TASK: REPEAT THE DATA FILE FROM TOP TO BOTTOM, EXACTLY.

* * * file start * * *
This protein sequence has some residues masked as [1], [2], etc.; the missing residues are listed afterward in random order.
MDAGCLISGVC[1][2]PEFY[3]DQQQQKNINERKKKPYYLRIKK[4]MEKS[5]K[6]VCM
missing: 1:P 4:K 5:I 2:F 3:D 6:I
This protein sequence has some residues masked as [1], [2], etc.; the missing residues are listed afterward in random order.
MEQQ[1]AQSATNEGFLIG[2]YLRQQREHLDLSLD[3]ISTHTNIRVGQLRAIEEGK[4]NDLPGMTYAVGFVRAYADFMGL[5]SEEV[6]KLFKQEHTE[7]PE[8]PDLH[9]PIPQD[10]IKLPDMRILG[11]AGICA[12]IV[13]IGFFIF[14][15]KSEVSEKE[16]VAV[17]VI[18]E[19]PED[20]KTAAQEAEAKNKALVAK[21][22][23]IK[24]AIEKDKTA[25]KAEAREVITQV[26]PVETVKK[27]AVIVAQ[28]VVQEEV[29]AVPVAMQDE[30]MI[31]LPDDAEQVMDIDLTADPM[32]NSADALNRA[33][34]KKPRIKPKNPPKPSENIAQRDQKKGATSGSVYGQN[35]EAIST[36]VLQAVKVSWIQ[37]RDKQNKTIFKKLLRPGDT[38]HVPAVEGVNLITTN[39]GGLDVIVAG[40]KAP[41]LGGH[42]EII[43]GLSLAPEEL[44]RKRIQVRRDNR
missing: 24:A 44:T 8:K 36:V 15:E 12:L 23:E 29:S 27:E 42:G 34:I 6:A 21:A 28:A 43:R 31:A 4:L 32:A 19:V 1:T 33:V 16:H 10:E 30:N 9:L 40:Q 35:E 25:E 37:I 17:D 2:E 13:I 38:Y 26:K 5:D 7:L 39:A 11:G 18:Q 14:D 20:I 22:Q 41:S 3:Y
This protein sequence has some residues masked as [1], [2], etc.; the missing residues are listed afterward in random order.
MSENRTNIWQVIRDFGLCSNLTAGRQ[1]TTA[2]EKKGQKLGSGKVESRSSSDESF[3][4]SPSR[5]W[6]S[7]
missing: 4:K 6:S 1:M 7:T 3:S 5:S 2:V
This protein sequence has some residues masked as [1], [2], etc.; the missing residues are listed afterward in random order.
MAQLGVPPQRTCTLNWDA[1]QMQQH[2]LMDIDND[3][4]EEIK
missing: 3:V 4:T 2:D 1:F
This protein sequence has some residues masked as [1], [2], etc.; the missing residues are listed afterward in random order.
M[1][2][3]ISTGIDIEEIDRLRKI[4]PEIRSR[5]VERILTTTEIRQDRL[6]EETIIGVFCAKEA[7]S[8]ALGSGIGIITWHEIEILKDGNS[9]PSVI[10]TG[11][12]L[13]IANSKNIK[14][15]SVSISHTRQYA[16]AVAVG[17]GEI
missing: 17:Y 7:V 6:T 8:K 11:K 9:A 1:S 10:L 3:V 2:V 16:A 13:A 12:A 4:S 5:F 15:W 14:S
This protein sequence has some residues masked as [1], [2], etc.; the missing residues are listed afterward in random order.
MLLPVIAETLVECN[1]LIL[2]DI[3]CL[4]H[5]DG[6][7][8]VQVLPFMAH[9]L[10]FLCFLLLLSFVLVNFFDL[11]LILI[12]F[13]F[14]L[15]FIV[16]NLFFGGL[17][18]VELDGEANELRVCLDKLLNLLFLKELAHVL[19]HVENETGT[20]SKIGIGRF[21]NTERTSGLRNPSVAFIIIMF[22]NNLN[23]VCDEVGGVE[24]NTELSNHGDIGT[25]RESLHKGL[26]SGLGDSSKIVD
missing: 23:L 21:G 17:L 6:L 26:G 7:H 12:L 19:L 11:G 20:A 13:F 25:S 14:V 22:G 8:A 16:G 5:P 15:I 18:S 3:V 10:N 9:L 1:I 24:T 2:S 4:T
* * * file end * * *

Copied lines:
This protein sequence has some residues masked as [1], [2], etc.; the missing residues are listed afterward in random order.
MDAGCLISGVC[1][2]PEFY[3]DQQQQKNINERKKKPYYLRIKK[4]MEKS[5]K[6]VCM
missing: 1:P 4:K 5:I 2:F 3:D 6:I
This protein sequence has some residues masked as [1], [2], etc.; the missing residues are listed afterward in random order.
MEQQ[1]AQSATNEGFLIG[2]YLRQQREHLDLSLD[3]ISTHTNIRVGQLRAIEEGK[4]NDLPGMTYAVGFVRAYADFMGL[5]SEEV[6]KLFKQEHTE[7]PE[8]PDLH[9]PIPQD[10]IKLPDMRILG[11]AGICA[12]IV[13]IGFFIF[14][15]KSEVSEKE[16]VAV[17]VI[18]E[19]PED[20]KTAAQEAEAKNKALVAK[21][22][23]IK[24]AIEKDKTA[25]KAEAREVITQV[26]PVETVKK[27]AVIVAQ[28]VVQEEV[29]AVPVAMQDE[30]MI[31]LPDDAEQVMDIDLTADPM[32]NSADALNRA[33][34]KKPRIKPKNPPKPSENIAQRDQKKGATSGSVYGQN[35]EAIST[36]VLQAVKVSWIQ[37]RDKQNKTIFKKLLRPGDT[38]HVPAVEGVNLITTN[39]GGLDVIVAG[40]KAP[41]LGGH[42]EII[43]GLSLAPEEL[44]RKRIQVRRDNR
missing: 24:A 44:T 8:K 36:V 15:E 12:L 23:E 29:S 27:E 42:G 34:I 6:A 21:A 28:A 43:R 31:A 4:L 32:A 19:V 1:T 33:V 16:H 10:E 30:N 9:L 40:Q 35:E 25:E 37:I 17:D 2:E 13:I 38:Y 26:K 5:D 7:L 39:A 11:G 18:Q 14:D 20:I 22:Q 41:S 3:Y
This protein sequence has some residues masked as [1], [2], etc.; the missing residues are listed afterward in random order.
MSENRTNIWQVIRDFGLCSNLTAGRQ[1]TTA[2]EKKGQKLGSGKVESRSSSDESF[3][4]SPSR[5]W[6]S[7]
missing: 4:K 6:S 1:M 7:T 3:S 5:S 2:V
This protein sequence has some residues masked as [1], [2], etc.; the missing residues are listed afterward in random order.
MAQLGVPPQRTCTLNWDA[1]QMQQH[2]LMDIDND[3][4]EEIK
missing: 3:V 4:T 2:D 1:F
This protein sequence has some residues masked as [1], [2], etc.; the missing residues are listed afterward in random order.
M[1][2][3]ISTGIDIEEIDRLRKI[4]PEIRSR[5]VERILTTTEIRQDRL[6]EETIIGVFCAKEA[7]S[8]ALGSGIGIITWHEIEILKDGNS[9]PSVI[10]TG[11][12]L[13]IANSKNIK[14][15]SVSISHTRQYA[16]AVAVG[17]GEI
missing: 17:Y 7:V 6:T 8:K 11:K 9:A 1:S 10:L 3:V 2:V 16:A 13:A 12:A 4:S 5:F 15:W 14:S
This protein sequence has some residues masked as [1], [2], etc.; the missing residues are listed afterward in random order.
MLLPVIAETLVECN[1]LIL[2]DI[3]CL[4]H[5]DG[6][7][8]VQVLPFMAH[9]L[10]FLCFLLLLSFVLVNFFDL[11]LILI[12]F[13]F[14]L[15]FIV[16]NLFFGGL[17][18]VELDGEANELRVCLDKLLNLLFLKELAHVL[19]HVENETGT[20]SKIGIGRF[21]NTERTSGLRNPSVAFIIIMF[22]NNLN[23]VCDEVGGVE[24]NTELSNHGDIGT[25]RESLHKGL[26]SGLGDSSKIVD
missing: 23:L 21:G 17:L 6:L 26:G 7:H 12:L 19:L 11:G 20:A 13:F 25:S 14:V 22:G 8:A 16:G 5:P 15:I 18:S 3:V 10:N 9:L 1:I 24:T 2:S 4:T